With this kind of customer profiling, the sales team can streamline its prospecting and business development activities and shorten the service or sales cycle. To optimize this effort, it’s paramount to use an integrated marketing and customer relationship management (CRM) software to improve information flow across your sales team and the management hierarchies above. CRM software is an important tool but must be paired with a crisp customer strategic plan and real-time customer service reporting. This combination will enable your sales teams to deeply understand your customer relationships and their unique needs.

My firm discovered this CRM-based process helped our own service teams realize keen insight into how we are meeting their needs and enabled the development of internal metrics of our own performance. With this data, our sales and service teams spend value-added time selling or servicing and less time researching and strategizing.

3. Utilize “outside-in” thinking. Outside-in thinking really starts out as an art, but the best organizations turn it into a science. The idea is to use a biased point of view on the customer and your front-line teams. This is a deliberate cultural change that needs to grow into the norm, resulting in a significant influence in your investment decisions. Things such as continually reviewing workflows and business processes, making decisions to centralize the management of your distribution points, and continually upgrading your distribution and service routing and scheduling can free up local managers to focus on their teams and customers by reducing internal controllership and administration responsibilities.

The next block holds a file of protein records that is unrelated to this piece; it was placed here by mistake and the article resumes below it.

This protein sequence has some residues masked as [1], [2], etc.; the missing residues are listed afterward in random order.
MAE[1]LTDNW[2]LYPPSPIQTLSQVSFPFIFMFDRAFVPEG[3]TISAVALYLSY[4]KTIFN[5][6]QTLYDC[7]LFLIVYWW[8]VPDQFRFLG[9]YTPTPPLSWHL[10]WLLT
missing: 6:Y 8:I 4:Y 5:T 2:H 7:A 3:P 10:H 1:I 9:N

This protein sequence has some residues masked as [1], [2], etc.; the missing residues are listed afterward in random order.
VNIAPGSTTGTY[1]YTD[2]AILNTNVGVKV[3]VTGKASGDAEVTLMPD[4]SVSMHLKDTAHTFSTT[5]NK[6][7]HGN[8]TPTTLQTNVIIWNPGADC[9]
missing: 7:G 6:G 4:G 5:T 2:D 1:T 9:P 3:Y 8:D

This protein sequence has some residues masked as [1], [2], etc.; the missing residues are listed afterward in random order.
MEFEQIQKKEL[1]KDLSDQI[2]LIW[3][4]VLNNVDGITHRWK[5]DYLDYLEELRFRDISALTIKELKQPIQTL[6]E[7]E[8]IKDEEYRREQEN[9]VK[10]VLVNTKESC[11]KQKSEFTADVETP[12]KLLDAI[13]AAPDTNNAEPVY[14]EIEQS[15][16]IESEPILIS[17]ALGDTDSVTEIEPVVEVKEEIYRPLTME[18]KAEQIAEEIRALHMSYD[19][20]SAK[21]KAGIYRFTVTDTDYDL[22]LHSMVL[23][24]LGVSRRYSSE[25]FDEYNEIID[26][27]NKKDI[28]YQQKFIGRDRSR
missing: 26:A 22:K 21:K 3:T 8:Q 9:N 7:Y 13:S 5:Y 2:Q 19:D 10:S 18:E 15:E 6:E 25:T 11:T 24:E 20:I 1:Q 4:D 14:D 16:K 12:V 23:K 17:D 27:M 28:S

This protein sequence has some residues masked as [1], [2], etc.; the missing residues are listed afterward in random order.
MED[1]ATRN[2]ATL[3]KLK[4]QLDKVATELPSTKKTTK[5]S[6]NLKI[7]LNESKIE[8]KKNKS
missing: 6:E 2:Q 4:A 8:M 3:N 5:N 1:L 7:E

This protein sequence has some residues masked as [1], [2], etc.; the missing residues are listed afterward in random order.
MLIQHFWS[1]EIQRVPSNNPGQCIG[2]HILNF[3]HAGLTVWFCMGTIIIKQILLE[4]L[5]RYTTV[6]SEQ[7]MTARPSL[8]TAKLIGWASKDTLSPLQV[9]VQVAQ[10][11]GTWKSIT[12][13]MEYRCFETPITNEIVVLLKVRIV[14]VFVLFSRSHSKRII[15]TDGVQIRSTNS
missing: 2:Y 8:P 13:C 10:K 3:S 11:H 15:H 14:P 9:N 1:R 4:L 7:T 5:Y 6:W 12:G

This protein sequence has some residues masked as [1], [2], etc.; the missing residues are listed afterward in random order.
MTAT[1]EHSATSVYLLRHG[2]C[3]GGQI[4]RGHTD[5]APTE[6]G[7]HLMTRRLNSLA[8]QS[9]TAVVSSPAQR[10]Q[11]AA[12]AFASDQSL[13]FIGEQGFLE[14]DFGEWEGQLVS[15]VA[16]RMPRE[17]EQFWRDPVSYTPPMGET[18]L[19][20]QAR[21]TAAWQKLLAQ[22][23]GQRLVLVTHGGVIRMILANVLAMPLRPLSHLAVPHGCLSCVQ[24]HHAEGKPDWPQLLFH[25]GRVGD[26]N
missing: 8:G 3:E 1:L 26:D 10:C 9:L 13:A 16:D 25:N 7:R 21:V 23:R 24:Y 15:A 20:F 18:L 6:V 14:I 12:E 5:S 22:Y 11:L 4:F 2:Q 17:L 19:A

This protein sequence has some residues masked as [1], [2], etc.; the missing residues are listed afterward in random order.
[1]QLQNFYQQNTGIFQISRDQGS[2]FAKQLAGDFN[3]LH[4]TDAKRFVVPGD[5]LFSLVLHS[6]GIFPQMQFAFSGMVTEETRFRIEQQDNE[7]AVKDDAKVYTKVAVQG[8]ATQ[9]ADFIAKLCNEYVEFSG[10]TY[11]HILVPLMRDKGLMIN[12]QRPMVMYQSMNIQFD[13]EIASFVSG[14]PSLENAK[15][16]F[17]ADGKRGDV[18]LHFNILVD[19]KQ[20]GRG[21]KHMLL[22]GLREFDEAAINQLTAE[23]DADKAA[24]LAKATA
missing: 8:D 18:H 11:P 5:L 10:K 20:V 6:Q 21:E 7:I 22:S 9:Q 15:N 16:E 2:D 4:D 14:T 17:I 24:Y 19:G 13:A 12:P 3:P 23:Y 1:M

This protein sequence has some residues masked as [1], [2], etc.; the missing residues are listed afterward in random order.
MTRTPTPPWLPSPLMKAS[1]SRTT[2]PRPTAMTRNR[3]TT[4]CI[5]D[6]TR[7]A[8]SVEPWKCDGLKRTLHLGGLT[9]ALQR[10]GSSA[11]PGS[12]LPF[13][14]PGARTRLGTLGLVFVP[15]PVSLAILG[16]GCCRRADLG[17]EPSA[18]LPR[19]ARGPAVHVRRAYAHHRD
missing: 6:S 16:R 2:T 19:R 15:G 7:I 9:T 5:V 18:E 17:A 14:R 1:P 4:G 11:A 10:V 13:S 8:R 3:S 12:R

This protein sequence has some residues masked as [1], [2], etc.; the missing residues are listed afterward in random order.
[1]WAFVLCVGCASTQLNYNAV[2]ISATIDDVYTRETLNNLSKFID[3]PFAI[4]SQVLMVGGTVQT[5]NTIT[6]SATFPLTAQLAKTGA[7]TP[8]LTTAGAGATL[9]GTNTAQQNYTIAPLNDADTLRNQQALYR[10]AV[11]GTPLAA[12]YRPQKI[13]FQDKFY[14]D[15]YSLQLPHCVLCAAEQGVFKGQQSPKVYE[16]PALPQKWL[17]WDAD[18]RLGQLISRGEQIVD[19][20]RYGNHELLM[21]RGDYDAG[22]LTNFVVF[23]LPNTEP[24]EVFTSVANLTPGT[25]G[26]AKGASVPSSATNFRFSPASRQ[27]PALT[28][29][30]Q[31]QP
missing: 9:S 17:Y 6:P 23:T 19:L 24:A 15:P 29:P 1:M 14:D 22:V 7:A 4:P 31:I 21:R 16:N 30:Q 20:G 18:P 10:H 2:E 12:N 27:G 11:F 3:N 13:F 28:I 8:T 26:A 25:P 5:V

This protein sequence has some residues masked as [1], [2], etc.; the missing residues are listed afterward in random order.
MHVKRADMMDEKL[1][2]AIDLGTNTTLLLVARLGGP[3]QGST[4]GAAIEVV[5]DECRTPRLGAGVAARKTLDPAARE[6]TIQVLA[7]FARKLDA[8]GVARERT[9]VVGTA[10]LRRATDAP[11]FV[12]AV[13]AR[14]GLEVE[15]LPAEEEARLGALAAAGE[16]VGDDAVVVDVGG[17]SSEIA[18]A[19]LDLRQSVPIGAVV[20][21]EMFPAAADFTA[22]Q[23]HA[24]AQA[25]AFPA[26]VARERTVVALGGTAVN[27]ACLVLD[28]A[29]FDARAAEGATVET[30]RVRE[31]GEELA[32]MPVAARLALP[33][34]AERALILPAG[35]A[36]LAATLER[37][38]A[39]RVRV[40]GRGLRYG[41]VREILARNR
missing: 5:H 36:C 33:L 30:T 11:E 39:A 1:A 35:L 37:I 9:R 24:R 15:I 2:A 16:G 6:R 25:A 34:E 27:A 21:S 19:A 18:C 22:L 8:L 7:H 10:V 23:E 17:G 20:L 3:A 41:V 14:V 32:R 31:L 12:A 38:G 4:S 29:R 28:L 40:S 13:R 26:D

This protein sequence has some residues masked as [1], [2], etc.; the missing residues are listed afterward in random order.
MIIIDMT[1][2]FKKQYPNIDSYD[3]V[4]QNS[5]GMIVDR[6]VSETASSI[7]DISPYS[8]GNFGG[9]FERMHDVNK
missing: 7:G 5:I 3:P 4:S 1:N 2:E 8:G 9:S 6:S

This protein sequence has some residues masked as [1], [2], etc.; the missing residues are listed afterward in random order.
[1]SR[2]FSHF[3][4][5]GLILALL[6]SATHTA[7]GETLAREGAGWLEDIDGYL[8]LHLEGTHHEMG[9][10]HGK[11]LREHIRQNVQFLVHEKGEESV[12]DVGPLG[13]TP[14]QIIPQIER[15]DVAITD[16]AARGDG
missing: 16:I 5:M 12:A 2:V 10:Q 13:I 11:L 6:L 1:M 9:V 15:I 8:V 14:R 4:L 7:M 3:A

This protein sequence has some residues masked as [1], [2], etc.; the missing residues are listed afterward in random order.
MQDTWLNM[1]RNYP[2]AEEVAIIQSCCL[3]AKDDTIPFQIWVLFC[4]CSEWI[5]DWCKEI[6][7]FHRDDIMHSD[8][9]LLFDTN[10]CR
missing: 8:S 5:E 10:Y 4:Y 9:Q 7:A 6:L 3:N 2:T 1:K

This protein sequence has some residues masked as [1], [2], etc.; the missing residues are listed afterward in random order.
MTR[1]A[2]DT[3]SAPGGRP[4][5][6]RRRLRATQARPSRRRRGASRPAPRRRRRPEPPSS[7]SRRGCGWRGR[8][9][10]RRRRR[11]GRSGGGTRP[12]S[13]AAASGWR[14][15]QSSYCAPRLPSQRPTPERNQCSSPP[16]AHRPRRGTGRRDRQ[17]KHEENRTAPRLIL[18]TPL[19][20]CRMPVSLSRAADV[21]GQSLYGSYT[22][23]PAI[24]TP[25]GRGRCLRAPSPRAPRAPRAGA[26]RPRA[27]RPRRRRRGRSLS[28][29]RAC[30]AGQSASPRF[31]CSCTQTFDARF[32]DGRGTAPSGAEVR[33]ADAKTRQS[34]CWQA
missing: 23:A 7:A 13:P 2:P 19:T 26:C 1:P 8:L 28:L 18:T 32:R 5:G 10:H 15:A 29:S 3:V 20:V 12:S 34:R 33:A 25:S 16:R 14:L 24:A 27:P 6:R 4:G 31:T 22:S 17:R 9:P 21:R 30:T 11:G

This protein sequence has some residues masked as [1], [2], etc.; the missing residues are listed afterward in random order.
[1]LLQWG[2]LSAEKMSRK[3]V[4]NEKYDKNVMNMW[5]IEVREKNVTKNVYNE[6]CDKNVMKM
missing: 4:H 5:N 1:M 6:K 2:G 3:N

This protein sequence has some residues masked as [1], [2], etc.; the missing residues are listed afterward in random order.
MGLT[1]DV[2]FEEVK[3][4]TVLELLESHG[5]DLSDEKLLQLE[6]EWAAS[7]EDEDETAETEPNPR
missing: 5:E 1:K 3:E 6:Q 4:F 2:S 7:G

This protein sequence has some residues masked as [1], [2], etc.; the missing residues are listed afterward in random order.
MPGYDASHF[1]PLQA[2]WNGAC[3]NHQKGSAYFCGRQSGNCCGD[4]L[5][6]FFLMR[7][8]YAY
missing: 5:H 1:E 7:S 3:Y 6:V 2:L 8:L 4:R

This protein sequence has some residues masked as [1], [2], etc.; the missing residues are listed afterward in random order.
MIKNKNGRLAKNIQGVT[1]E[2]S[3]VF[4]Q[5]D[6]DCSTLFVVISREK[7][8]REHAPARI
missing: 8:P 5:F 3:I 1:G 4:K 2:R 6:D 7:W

An effective way to do this is to create national account customer portals to enable self-service research, share references, and post requests. Have detailed onboarding training for each new employee to include exposure to front-line operations and customers. As your IoT capabilities expand, work with your customers to define what data helps simplify management, improve profitability, produce a better product, and create a safer environment.

When complexity seeps into a business, it can cloud decision-making. Internal issues and minor departmental priorities sap a manager’s time and attention, reducing the investment in strategic thinking and mission-critical external planning.

To offset this tendency, you must deliberately shift your thinking to instead focus on your customers and front-end employees. This is a controlled decision everyone can make and that every manager can drive into his or her business culture. In short, simplicity is a “will” thing, not a “skill” thing. Customers and front-line employees require fanatic focus if companies are to be simpler and nimbler. In today’s fast-paced environment, the enduring pursuit of simplicity is not optional.With more than 25 years of senior leadership experience, former GE executive Jeff Kiesel is CEO of Restaurant Technologies, Inc., a technology innovations-driven company making the restaurant and hospitality trade safer and smarter and, in doing so, more efficient and profitable. The company’s multi-billion-dollar client roster has some of the nation’s leading brands, including McDonald’s, KFC, and Marriot Hotels. For more information, visit: